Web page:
Despite holding eight picks, including the 17th selection of the first round, the Steelers want all the picks they can get when the draft is held Thursday through Saturday.
"I doubt that we move up," said Colbert, who added that the Steelers have identified a pool of about 150 players they would draft.
"I think the more picks we have, the better, particularly in this draft. But there will be a good player at 17, there's no question about that."
If anything, the Steelers could be more open to moving down to acquire extra picks in what Colbert considers a deep draft.
"We're open to either (moving up or down), as always," Colbert said. "But this draft in particular, there's quality in (rounds) two through four."
For a team that has to replace several starters, including wide receiver Mike Wallace, cornerback Keenan Lewis, offensive linemen Willie Colon and Max Starks, nose tackle Casey Hampton, outside linebacker James Harrison, and reserve safeties Ryan Mundy and Will Allen, the more picks the better.
In addition to holding the 17th selection in the first round, the Steelers also have a pick in each of the other six rounds and two in round six. Pittsburgh received a sixth-round compensatory pick for losing cornerback William Gay as a free agent following the 2011 season.
Ironically, Gay was re-signed by the team earlier this year to help ease the loss of Lewis. Veteran tight end Matt Spaeth, another former Steelers draft pick, was also brought back after spending three seasons in Chicago, while Bruce Gradkowski was signed to be the backup to quarterback Ben Roethlisberger.
Colbert admitted the team probably had more turnover this offseason than in previous years, but noted that the Steelers finished 8-8 in 2012 and out of the playoffs.
"There are going to be subtractions every year," Colbert said. "It's usually 14 to 20 guys per team. It's not uncommon that there is change. Sometimes the change is due to finances from a cap standpoint. Sometimes it's due to needing a change. When you go 8-8 it's probably a combination for us. If we had the same team we had last year, we'd be silly to expect different results.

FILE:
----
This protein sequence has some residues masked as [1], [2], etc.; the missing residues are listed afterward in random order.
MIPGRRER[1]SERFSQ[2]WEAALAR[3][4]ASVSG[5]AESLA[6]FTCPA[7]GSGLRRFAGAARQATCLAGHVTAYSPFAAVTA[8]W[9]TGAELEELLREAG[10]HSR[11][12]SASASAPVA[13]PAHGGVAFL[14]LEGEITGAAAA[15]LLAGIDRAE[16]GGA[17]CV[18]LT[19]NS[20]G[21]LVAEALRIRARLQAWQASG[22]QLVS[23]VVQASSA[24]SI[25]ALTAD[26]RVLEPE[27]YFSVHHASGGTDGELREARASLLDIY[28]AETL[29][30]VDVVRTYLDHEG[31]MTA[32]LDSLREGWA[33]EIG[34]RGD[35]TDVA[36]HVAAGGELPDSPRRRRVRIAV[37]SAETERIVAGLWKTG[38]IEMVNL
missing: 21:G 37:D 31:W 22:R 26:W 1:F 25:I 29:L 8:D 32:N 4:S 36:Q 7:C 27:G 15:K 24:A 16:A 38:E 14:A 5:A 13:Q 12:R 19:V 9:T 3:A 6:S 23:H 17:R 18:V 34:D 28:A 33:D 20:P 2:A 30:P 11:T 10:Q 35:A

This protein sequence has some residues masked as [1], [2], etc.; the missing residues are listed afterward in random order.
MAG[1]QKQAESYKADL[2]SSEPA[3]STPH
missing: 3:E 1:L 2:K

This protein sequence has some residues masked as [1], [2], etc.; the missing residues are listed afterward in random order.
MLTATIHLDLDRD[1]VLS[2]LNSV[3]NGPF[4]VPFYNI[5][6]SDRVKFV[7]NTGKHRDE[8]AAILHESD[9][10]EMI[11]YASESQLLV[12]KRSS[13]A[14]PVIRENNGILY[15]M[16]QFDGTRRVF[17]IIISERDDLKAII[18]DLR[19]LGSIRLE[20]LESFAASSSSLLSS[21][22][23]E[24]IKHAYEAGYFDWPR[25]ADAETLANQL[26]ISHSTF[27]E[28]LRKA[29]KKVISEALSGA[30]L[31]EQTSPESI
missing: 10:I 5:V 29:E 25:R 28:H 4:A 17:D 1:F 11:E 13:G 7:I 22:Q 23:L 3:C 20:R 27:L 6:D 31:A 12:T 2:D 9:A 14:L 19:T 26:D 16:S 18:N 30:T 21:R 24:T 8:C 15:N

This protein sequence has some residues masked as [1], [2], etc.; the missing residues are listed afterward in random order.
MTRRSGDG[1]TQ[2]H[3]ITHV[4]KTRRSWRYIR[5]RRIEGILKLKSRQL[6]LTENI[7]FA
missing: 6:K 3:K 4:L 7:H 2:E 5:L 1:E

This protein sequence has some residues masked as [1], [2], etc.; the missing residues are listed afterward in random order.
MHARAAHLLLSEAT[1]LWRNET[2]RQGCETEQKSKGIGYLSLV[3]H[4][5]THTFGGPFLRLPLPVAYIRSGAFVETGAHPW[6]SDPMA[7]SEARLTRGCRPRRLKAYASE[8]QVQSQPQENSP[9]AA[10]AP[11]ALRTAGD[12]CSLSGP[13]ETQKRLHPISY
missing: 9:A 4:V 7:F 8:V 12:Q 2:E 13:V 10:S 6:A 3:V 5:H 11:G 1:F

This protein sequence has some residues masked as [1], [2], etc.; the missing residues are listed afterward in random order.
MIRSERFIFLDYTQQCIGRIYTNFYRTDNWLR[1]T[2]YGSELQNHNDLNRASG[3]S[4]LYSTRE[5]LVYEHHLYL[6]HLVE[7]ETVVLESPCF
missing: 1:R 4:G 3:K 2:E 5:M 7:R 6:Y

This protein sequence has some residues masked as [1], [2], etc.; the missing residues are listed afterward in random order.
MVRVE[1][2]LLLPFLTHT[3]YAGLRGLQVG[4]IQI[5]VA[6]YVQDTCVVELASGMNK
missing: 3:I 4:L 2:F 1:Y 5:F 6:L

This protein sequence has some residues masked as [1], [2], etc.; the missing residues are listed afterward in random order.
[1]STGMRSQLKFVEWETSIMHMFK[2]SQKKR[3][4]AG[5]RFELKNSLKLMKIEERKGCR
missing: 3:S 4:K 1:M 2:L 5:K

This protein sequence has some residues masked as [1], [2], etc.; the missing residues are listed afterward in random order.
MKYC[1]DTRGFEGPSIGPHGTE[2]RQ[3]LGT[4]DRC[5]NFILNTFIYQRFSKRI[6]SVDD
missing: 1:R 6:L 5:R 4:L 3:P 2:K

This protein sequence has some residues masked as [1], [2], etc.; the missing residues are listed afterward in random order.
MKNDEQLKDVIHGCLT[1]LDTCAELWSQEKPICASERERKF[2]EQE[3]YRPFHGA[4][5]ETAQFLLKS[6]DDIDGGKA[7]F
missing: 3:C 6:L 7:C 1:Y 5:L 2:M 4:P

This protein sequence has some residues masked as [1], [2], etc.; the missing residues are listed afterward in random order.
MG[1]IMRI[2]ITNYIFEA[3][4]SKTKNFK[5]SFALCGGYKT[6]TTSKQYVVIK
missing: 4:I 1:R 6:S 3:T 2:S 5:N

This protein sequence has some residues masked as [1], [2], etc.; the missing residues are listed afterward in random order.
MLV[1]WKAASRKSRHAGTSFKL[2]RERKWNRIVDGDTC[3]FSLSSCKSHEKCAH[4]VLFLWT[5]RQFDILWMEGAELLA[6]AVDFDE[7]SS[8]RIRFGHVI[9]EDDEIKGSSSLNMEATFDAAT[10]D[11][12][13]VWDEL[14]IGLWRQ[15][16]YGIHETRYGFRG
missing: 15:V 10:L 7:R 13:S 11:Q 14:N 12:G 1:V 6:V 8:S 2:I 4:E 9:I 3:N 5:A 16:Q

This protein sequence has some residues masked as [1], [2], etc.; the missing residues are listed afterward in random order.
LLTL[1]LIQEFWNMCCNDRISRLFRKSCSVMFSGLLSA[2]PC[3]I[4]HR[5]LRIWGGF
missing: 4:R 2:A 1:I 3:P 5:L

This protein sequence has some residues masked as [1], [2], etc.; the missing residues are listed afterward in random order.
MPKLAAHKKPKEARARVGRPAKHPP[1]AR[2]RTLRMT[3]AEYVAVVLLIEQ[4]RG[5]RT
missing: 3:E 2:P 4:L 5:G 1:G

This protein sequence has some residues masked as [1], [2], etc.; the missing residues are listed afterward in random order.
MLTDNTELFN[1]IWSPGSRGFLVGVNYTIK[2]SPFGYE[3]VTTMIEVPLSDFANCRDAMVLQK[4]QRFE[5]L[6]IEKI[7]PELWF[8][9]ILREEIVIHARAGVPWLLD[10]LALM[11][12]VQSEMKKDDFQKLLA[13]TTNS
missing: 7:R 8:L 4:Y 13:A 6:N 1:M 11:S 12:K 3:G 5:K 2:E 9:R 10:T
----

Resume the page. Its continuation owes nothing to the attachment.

"It's our job to try to improve that. You'll be able to judge us in February whether we got the job done or not."
Pittsburgh currently has 65 players under contract and will add another 25 players this weekend to get to the NFL limit of 90.
And the Steelers aren't closing the door to adding more veteran talent in the coming weeks, despite being only about $500,000 under the NFL salary cap following the contracts given to wide receiver Emmanuel Sanders and nose tackle Steve McLendon in the past two weeks.
"It depends on how the draft unfolds," said head coach Mike Tomlin. "We're interested in adding to this football team in all the avenues available to us. We don't lean one way or the other."
That would include bringing back one of their own veterans such as Starks or Hampton, neither of whom has signed elsewhere, or a running back such as Ahmad Bradshaw, whom the Steelers have hosted at their training facility in recent weeks.
But the draft picks will certainly be a cheaper alternative for a team that has been tight against the salary cap in recent years.
The Steelers will gain an additional $5.5 million in cap space in June when Colon's release is finally added to their ledger, but much of that will be used to sign their rookies.
"It's not like we're going to hit the lottery. We still have to compensate for these draft picks," Colbert said. "But there's still potential to sign a veteran free agent here or there, depending on how we come out of this draft. Other teams will flush some veteran players out. We have to be ready, if we can, to add a player who can help us."
Putting together a solid draft this week will be crucial for a team that has had some key misses in recent years. The Steelers have no players remaining from their 2008 draft class, while the team's top three picks in 2012 - guard David DeCastro, offensive tackle Mike Adams and linebacker Sean Spence - all missed significant portions of last season with injuries.
Both DeCastro and Adams are expected to start in 2013, while Spence's recovery from a severe knee injury remains a work in progress.
"You have to have production from (picks) one, two and three," Colbert said. "When you don't, you have a hole. That's the expectation for whoever we take at one.
"When they play and how much they play, Coach Tomlin and his staff decide that. Quite honestly, I don't anticipate anyone coming in and having an impact in Year One. I never do. There's always a growing process that has to occur."